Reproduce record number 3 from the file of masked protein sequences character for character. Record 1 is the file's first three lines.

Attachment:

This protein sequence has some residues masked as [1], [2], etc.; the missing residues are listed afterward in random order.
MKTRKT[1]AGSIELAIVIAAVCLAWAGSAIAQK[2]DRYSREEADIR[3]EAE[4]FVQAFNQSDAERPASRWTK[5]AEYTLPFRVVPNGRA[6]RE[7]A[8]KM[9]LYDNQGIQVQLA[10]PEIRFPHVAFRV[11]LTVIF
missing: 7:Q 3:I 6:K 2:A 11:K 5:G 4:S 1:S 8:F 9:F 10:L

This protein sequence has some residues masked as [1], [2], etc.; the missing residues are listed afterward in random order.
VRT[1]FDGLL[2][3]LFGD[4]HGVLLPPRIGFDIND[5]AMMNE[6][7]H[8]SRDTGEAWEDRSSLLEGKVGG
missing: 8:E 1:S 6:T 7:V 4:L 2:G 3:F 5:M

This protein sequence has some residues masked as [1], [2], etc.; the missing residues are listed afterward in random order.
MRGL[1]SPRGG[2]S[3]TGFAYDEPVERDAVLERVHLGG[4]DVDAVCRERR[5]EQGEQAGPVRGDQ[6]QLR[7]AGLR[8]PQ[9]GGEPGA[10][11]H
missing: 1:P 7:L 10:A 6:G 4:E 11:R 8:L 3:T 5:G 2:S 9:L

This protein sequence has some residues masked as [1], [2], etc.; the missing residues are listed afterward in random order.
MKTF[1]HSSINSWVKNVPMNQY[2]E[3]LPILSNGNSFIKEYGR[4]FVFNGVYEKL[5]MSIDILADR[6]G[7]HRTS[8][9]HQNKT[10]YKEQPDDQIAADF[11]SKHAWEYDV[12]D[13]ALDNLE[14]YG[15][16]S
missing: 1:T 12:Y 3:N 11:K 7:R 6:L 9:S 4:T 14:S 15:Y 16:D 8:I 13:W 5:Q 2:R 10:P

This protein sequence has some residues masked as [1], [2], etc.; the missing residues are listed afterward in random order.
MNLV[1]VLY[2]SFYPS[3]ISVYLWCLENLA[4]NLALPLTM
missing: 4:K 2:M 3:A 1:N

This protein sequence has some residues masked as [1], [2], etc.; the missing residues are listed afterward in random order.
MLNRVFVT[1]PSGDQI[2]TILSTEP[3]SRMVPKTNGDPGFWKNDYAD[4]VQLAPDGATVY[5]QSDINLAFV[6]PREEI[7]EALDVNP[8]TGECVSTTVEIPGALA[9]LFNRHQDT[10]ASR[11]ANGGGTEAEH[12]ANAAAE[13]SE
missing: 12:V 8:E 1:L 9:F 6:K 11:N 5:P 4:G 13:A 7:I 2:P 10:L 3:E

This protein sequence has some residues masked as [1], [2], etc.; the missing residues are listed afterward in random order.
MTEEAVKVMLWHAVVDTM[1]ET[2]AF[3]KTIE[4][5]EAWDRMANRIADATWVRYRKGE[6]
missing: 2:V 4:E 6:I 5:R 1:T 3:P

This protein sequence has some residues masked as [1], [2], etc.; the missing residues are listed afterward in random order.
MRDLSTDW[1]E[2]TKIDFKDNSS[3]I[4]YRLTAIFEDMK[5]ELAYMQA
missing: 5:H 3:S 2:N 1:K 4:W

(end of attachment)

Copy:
This protein sequence has some residues masked as [1], [2], etc.; the missing residues are listed afterward in random order.
MRGL[1]SPRGG[2]S[3]TGFAYDEPVERDAVLERVHLGG[4]DVDAVCRERR[5]EQGEQAGPVRGDQ[6]QLR[7]AGLR[8]PQ[9]GGEPGA[10][11]H
missing: 1:P 7:L 10:A 6:G 4:E 11:R 8:L 3:T 5:G 2:S 9:L